Ten years in advertising and Ali A. Rizvi, COO, Interflow Communications has done almost all there is to do in the profession, whether as part of a creative, client service, PR, media planning or brand activation team. And that too at major agencies and high level positions.
Needless to say, Rizvi is a success. But thankfully, he is not full of himself. In fact, he is secure enough to attribute his success to being in the right place at the right time.
“You can call me lucky – wherever I go, people go missing or they move to other companies.” However, he also adds that “opportunities have come my way and I have been smart enough to capitalise on them and work very hard.”
Rizvi also has no qualms about changing jobs every two years on average.
“If I feel I am stagnating, or that I have learnt everything I want to in a job, I move on.”
But when I prod him further, asking him the secret to his success, he says that it is simply a lot of hard work. I counter this by saying that there are plenty of people who work hard, but who aren’t necessarily successful. He then, almost grudgingly attributes his success to a combination of hard work, dedication, discipline and passion.
“You have to be passionate about what you do, especially in advertising, so you can give it your 110%. Only then can you succeed.”
And what about money?
“Money never motivated me, but I always wanted to be one of the best in my profession.”
Ah, so the driving force is to be recognised as a true professional?
“Yes,” he agrees somewhat hesitatingly. “And I love what I do.”
It’s clear that he is extremely passionate about his work, and continues to be excited by it every day.
“I love going to work, and I still get goose bumps when a TVC I have worked on airs for the first time,” he admits a tad sheepishly.
Like many advertising professionals in Pakistan, Rizvi did not plan on a career in advertising.
Instead it was to be a career in civil engineering, a subject he studied at Kansas State University. After graduating, he joined Kruger Technologies, an engineering company in Kansas City, but finding the rigours of engineering a little too limiting, and because he always yearned “to do something creative” he ended up setting up the company’s marketing department.
“As there was no competition, I was made marketing director,” he says modestly.
Four years later, a little weary of a post 9/11 America, Rizvi returned to his hometown Karachi “to test the waters” and joined CMC as an account manager in 2002. As it turned out, several members of higher management were leaving when Rizvi joined and within six months he was promoted to account director.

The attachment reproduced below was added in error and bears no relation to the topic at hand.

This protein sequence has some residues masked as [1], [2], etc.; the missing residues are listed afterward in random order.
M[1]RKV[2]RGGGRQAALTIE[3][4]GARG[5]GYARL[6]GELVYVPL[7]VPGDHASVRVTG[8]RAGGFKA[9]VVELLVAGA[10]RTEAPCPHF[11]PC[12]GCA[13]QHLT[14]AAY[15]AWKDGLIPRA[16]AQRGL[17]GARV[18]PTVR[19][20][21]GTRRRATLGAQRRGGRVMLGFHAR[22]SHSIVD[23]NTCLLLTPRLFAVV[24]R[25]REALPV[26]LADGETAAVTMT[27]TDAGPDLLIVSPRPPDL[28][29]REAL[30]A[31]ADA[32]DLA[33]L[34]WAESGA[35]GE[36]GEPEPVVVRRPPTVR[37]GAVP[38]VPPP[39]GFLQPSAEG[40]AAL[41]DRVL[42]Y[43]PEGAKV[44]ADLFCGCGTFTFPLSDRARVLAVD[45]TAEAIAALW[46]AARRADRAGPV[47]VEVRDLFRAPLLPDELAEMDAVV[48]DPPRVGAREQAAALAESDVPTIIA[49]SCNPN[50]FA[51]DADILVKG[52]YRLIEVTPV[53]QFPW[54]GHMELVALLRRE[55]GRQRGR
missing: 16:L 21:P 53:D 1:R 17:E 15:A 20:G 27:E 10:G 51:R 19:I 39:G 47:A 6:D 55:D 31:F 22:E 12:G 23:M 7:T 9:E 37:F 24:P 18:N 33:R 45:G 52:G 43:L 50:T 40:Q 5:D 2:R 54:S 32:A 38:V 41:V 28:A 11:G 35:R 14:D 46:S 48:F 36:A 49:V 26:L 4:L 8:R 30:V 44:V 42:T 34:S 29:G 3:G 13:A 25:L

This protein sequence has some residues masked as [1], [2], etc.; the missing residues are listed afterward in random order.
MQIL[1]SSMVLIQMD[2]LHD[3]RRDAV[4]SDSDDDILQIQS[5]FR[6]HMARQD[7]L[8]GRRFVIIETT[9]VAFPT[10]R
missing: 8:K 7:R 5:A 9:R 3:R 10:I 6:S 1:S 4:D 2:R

He worked there for nearly two years, after which he moved to Islamabad to join Orient McCann Erickson as account manager for Jazz. That was in 2004 when the competition between the telecoms was at its peak. Rizvi worked on several campaigns for Mobilink, collaborating with film and art directors, acquiring new skills along the way. It was, in his own words, “a different ballgame altogether” and he was soon promoted to account director, partly due to his hard work and the fact that several senior executives left the agency.
After two years at Orient, Rizvi moved to Adcom as head of creative operations, where he worked on the Telenor relaunch, and launch campaigns for Djuice and Telenor Talkshawk.
Wasn’t the Telenor relaunch campaign the one that was rumoured to be ‘inspired’ by an international brand, I ask.
To which Rizvi replies swiftly:
“For three days we worked on concepts with no success. Then one morning as I was driving home at about four, I noticed the telephone lines and a random thought crossed my mind: if we were to brand the airwaves which allow people to use their cell phones, what colour would they be? I shared this with my colleague and we started developing situations people could relate to with this idea in mind…”
The campaign eventually won Adcom an Aurora Award for best campaign.
Predictably, Rizvi began to get restless and two years later he moved to head the media planning wing of Adcom’s Islamabad office. A few months later he was made head of media for Adcom for all three regional offices, after the previous head left.
The next unexplored territory on Rizvi’s résumé was brand activation; the lure of “getting to know brands from a different perspective” saw him join Contact Plus (a sister concern of Interflow Communications) as COO, where he brought an “element of creativity to the table”.
In June, Rizvi joined Interflow Communications as the COO, describing it as a “fun ride so far”. Although essentially a management position, he is determined to bring an element of creativity to his work, by “finding more innovative ways of delivering communication solutions to our clients… we have a lot of creative muscle that we haven’t flexed properly yet.”